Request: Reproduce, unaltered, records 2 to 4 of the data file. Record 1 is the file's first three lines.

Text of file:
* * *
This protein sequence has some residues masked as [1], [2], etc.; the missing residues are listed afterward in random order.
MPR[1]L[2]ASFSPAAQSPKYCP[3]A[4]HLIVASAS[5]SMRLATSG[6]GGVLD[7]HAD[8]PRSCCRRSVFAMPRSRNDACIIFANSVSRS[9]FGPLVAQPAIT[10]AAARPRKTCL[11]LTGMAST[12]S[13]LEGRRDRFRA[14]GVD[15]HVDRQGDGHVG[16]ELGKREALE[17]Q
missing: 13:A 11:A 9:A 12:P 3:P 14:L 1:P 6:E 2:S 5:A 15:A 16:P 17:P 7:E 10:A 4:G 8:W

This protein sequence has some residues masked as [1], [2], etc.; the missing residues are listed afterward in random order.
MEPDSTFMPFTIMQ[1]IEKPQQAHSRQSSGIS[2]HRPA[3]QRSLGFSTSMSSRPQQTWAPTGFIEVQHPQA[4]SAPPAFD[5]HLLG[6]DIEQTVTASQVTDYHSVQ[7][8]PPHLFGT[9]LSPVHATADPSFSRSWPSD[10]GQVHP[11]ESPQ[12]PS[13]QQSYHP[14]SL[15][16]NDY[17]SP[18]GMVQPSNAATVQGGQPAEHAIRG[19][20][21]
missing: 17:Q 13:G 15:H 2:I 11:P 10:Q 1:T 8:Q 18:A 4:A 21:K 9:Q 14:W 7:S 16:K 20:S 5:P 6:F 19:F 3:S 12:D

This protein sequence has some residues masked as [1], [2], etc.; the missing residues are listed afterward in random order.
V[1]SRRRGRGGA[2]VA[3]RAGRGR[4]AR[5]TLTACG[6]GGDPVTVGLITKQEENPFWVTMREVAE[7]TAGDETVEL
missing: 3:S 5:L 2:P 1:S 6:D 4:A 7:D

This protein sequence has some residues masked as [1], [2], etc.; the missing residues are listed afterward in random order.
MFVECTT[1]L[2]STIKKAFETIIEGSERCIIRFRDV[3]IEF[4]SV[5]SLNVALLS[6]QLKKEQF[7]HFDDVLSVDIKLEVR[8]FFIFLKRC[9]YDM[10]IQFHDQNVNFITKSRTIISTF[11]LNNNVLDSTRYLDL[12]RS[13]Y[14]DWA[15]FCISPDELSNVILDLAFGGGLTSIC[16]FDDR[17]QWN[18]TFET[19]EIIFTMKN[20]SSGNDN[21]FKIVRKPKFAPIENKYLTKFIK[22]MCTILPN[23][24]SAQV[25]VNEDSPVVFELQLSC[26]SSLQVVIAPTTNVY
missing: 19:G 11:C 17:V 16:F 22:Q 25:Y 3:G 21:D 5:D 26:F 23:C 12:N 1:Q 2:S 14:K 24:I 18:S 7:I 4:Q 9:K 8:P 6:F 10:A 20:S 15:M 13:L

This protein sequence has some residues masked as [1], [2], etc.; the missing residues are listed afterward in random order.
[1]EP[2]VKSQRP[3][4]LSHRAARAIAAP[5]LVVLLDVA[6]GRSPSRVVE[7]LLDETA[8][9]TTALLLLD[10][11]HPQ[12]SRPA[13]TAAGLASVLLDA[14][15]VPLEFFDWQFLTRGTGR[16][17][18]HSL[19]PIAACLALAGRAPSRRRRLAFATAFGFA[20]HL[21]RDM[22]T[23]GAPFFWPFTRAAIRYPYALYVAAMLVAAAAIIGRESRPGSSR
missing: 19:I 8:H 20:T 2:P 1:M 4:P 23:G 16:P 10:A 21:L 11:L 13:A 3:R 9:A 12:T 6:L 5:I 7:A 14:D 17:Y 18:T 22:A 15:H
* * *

This protein sequence has some residues masked as [1], [2], etc.; the missing residues are listed afterward in random order.
MEPDSTFMPFTIMQ[1]IEKPQQAHSRQSSGIS[2]HRPA[3]QRSLGFSTSMSSRPQQTWAPTGFIEVQHPQA[4]SAPPAFD[5]HLLG[6]DIEQTVTASQVTDYHSVQ[7][8]PPHLFGT[9]LSPVHATADPSFSRSWPSD[10]GQVHP[11]ESPQ[12]PS[13]QQSYHP[14]SL[15][16]NDY[17]SP[18]GMVQPSNAATVQGGQPAEHAIRG[19][20][21]
missing: 17:Q 13:G 15:H 2:I 11:P 10:Q 1:T 8:Q 18:A 4:A 21:K 9:Q 14:W 7:S 16:K 20:S 5:P 6:F 19:F 3:S 12:D

This protein sequence has some residues masked as [1], [2], etc.; the missing residues are listed afterward in random order.
V[1]SRRRGRGGA[2]VA[3]RAGRGR[4]AR[5]TLTACG[6]GGDPVTVGLITKQEENPFWVTMREVAE[7]TAGDETVEL
missing: 3:S 5:L 2:P 1:S 6:D 4:A 7:D

This protein sequence has some residues masked as [1], [2], etc.; the missing residues are listed afterward in random order.
MFVECTT[1]L[2]STIKKAFETIIEGSERCIIRFRDV[3]IEF[4]SV[5]SLNVALLS[6]QLKKEQF[7]HFDDVLSVDIKLEVR[8]FFIFLKRC[9]YDM[10]IQFHDQNVNFITKSRTIISTF[11]LNNNVLDSTRYLDL[12]RS[13]Y[14]DWA[15]FCISPDELSNVILDLAFGGGLTSIC[16]FDDR[17]QWN[18]TFET[19]EIIFTMKN[20]SSGNDN[21]FKIVRKPKFAPIENKYLTKFIK[22]MCTILPN[23][24]SAQV[25]VNEDSPVVFELQLSC[26]SSLQVVIAPTTNVY
missing: 19:G 11:C 17:V 16:F 22:Q 25:Y 3:G 21:D 5:D 26:F 23:C 12:N 1:Q 2:S 14:K 24:I 18:S 7:I 4:Q 9:K 8:P 6:F 10:A 20:S 15:M 13:L